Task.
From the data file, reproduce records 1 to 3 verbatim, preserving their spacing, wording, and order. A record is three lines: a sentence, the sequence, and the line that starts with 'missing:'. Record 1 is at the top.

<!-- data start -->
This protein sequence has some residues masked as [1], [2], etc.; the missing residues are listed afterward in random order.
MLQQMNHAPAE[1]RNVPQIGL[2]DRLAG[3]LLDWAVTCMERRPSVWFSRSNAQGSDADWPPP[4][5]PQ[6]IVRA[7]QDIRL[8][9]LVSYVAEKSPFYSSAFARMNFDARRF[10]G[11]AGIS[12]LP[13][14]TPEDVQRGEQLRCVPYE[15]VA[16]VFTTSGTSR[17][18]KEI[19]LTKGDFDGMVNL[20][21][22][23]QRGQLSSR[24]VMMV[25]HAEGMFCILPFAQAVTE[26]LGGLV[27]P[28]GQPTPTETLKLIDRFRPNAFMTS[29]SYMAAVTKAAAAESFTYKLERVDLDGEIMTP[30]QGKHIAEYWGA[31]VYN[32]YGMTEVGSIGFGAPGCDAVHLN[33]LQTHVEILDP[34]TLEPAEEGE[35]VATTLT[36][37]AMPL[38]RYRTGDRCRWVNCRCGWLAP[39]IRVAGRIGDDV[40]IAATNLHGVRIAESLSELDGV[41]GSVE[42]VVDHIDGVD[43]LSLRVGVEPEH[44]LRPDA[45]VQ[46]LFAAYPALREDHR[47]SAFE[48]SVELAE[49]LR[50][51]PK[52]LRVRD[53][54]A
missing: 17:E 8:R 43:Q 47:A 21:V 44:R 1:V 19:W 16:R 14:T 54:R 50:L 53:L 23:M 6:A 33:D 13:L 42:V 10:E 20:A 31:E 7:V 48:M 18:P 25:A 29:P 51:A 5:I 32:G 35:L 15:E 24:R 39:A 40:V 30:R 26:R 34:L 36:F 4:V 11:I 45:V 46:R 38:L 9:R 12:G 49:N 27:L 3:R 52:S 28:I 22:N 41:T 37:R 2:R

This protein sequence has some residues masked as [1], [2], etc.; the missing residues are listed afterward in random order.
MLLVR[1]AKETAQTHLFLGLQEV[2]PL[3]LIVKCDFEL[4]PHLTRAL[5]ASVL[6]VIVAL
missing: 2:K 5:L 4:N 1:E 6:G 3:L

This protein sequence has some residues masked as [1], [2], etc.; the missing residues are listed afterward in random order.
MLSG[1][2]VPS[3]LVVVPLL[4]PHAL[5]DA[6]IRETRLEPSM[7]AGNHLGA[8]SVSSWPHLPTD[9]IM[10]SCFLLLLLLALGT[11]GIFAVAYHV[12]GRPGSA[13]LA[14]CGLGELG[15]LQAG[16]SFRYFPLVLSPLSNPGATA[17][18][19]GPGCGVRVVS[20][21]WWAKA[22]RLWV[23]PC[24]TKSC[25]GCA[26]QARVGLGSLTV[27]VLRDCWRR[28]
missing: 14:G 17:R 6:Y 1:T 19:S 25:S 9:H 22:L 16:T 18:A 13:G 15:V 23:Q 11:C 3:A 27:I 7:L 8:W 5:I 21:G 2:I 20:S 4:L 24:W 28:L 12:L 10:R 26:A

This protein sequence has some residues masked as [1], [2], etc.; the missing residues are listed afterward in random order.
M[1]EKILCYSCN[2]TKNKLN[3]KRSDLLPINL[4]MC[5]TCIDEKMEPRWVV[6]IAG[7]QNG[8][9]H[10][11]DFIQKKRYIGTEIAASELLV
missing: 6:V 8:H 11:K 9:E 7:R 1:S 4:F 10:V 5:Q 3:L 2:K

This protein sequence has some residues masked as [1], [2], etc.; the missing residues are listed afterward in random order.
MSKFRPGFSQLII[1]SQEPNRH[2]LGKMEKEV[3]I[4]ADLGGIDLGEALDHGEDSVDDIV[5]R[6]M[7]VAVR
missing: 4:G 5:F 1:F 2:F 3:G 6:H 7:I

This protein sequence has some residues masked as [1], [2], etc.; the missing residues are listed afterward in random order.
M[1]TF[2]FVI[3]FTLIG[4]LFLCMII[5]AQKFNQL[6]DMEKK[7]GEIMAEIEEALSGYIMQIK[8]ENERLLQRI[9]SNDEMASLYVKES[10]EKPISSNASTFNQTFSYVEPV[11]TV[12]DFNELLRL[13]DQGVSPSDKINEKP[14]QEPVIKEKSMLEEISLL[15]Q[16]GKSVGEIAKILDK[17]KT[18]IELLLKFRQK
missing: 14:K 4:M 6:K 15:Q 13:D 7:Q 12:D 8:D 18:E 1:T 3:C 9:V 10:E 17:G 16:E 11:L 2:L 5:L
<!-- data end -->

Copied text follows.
This protein sequence has some residues masked as [1], [2], etc.; the missing residues are listed afterward in random order.
MLQQMNHAPAE[1]RNVPQIGL[2]DRLAG[3]LLDWAVTCMERRPSVWFSRSNAQGSDADWPPP[4][5]PQ[6]IVRA[7]QDIRL[8][9]LVSYVAEKSPFYSSAFARMNFDARRF[10]G[11]AGIS[12]LP[13][14]TPEDVQRGEQLRCVPYE[15]VA[16]VFTTSGTSR[17][18]KEI[19]LTKGDFDGMVNL[20][21][22][23]QRGQLSSR[24]VMMV[25]HAEGMFCILPFAQAVTE[26]LGGLV[27]P[28]GQPTPTETLKLIDRFRPNAFMTS[29]SYMAAVTKAAAAESFTYKLERVDLDGEIMTP[30]QGKHIAEYWGA[31]VYN[32]YGMTEVGSIGFGAPGCDAVHLN[33]LQTHVEILDP[34]TLEPAEEGE[35]VATTLT[36][37]AMPL[38]RYRTGDRCRWVNCRCGWLAP[39]IRVAGRIGDDV[40]IAATNLHGVRIAESLSELDGV[41]GSVE[42]VVDHIDGVD[43]LSLRVGVEPEH[44]LRPDA[45]VQ[46]LFAAYPALREDHR[47]SAFE[48]SVELAE[49]LR[50][51]PK[52]LRVRD[53][54]A
missing: 17:E 8:R 43:Q 47:A 21:V 44:R 1:V 19:W 16:R 14:T 54:R 50:L 53:L 23:M 6:A 33:D 13:L 42:V 10:E 20:A 31:E 7:V 48:M 18:P 25:A 29:P 51:A 5:I 32:G 35:L 15:E 24:R 39:A 40:V 30:R 26:R 34:L 36:F 4:V 11:I 45:V 46:R 38:L 9:R 12:G 49:N 27:L 3:R 52:S 28:I 22:N 41:T 37:R 2:R

This protein sequence has some residues masked as [1], [2], etc.; the missing residues are listed afterward in random order.
MLLVR[1]AKETAQTHLFLGLQEV[2]PL[3]LIVKCDFEL[4]PHLTRAL[5]ASVL[6]VIVAL
missing: 2:K 5:L 4:N 1:E 6:G 3:L

This protein sequence has some residues masked as [1], [2], etc.; the missing residues are listed afterward in random order.
MLSG[1][2]VPS[3]LVVVPLL[4]PHAL[5]DA[6]IRETRLEPSM[7]AGNHLGA[8]SVSSWPHLPTD[9]IM[10]SCFLLLLLLALGT[11]GIFAVAYHV[12]GRPGSA[13]LA[14]CGLGELG[15]LQAG[16]SFRYFPLVLSPLSNPGATA[17][18][19]GPGCGVRVVS[20][21]WWAKA[22]RLWV[23]PC[24]TKSC[25]GCA[26]QARVGLGSLTV[27]VLRDCWRR[28]
missing: 14:G 17:R 6:Y 1:T 19:S 25:S 9:H 22:L 16:T 18:A 13:G 15:V 23:Q 11:C 3:A 27:I 7:L 8:W 5:I 21:G 2:I 20:S 4:L 24:W 28:L 12:L 10:R 26:A